Please, blog, may I have some more?

Part two of our dramatic two part series on the Top 100 Outfielders for 2021 Fantasy Baseball comes to it’s conclusion this week. Will Grey join the two great kingdoms into one fabulous list? Will we spend 40 minutes discussing Jarred Kelenic? Will we talk about Dylan Carlson? Will the name DJ Stewart be uttered? I’m not telling you’re just going to have to listen as Grey and I drop a gem on em’ like P-Dolo and Havoc. It’s the latest episode of the Razzball Baseball Podcast!

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The top 80 outfielders for 2021 fantasy baseball will fall in the overall range of near 225 overall and later. This is your late 4th outfielder and 5th outfielder range, or 6th outfielder for utility spot, or 7th outfielder if you’re trying to draft so many outfielders that everyone in your league is like, “Who invited the giant dope with seven outfielders and zero corner men?” Here’s Steamer’s 2021 Fantasy Baseball Projections for Hitters and 2021 Fantasy Baseball Projections for Pitchers. All projections included here are mine, and where I see tiers starting and stopping are included. Anyway, here’s the top 80 outfielders for 2021 fantasy baseball:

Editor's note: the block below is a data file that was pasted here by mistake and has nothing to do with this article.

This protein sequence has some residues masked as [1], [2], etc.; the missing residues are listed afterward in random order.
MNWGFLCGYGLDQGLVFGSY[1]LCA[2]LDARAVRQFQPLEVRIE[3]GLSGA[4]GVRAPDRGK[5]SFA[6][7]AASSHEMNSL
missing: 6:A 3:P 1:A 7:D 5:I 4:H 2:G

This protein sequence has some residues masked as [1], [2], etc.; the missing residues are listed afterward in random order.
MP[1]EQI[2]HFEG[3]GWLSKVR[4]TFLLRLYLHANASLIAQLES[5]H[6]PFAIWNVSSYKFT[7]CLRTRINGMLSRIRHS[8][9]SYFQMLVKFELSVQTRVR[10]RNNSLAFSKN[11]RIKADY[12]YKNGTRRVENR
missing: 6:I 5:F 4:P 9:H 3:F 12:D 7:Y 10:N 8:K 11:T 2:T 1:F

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As an Angeleno, I can’t tell you how amazing it’s been to be able to watch Clayton Kershaw every 5th game for all of his 2,500 Ks. I kid, games are blacked out here, and I’ve only seen him in the playoffs. Is he good? Really? Can you describe what he looks like when he’s good? He’s a lefty? A good slider? Are you messing with me? I can’t tell. *opening up Kershaw’s player page* Wow, I feel like I might’ve missed something by never seeing him pitch in a regular season game. Geez. Yesterday, Clayton Kershaw (6 IP, 0 ER, 1 hit, 2 walks, 8 Ks, ERA at 1.50) recorded his 2500th strikeout and he seems likely to avoid the Doom of F-Her, where he disappears in his 30s, and ruins his Hall of Fame candidacy. Forget that, actually, Kershaw could win the NL Cy this year for old time’s sake. Be kinda awesome to see him collect the award before Game 4 of the World Series, then goes out and gives up seven earned in the 1st inning, eliminating the Dodgers. Anyway, here’s what else I saw yesterday in fantasy baseball: